7. Hey guys I need some tips on cutting come Faux wood blind valences (The top part that covers the head rail. I need to make a few 45degree angle cuts and some other straight ones. I just very slowly and gently tried to make some straight cuts on my table saw and it tore and chipped up the wood pretty bad. I was thinking of just doing the straight cuts with a hacksaw. But no idea how the hell I'll be able to do the angled cuts. Help!
  8. Table/Miter Saw Combo

    I sometimes browse the internet looking for tool innovations, and at one point run into the European market for tools there I found out that most well known manufacturers as Dewalt, Bosch, Makita and many others make a Table Miter saw combo machine, but for whatever reason has never been offered in the US, I have been doing installations as a professional for over 10 years from Interior Trim, Flooring to Windows and Doors, to make a long story short, I have been craving the above mentioned machine, well finally there is a manufacturer that will sell it here in the United States, it is a little pricey but for someone who makes a living moving to 2 to 8 job sites in a a single day it may be well justified. Here is a link to the tool I want to get the opinion of fellow woodworkers and re-modelers. http://www.specialtytools.com/combination-table-miter-saw.html Also if anyone has an idea why these hasn't been offered in the States sooner, I understand It has been available for quite some time overseas.
  9. I recently acquired a direct-drive Craftsman 315.218050 table saw which works, but the motor shaft assembly rattles loudly when it spins down. My guess is that a shaft bearing is going out, and I want to replace it before it does more damage. I found that I can get an arbor shaft assembly for a reasonable price, but I don't know just how to install it. I have separated the motor from the cast (aluminum?) gearbox but don't know how to open it up to get to the shaft assembly inside. Here are two photos: As you can see from my photos, there is a retaining ring holding the shaft in place. It has a set of bump-outs on both "ends." I'm guessing that's there to allow a tool to unscrew it. But I tried to turn this piece counterclockwise several times and it's not moving in or out, as it would if the housing were threaded. Anybody have an idea how to get this open? Many thanks!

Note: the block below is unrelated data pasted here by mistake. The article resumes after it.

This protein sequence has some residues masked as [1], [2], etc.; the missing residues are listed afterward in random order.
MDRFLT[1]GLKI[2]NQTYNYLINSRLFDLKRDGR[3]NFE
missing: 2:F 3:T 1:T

10. DW745 blade alignment

    Setting up a new 745 table saw out of the box. The blade, although parallel the miter slot, is so far off center in the blade slot that the kickback pawl on the right falls into the slot. The blade alignment procedure in the manual only seems to work for squaring, not for repositioning the entire blade. Anyone encounter this?
  11. hi, I just bought a new dw745 table saw. The problem: At 0 degrees the blade is pretty much perfectly parallel to the fence and miter slots. It is off by about 0.3mm or 0.015 inches from front to back of the blade. However, as soon as I tilt the blade to 45 degrees, it is off by as much as 2.5mm or 0.1 inches. Which makes a terrible because not straight cut. Is there any way to fix this? Why does the difference change between 0 and 45 degrees? Any help would be really appreciated. thx, andrej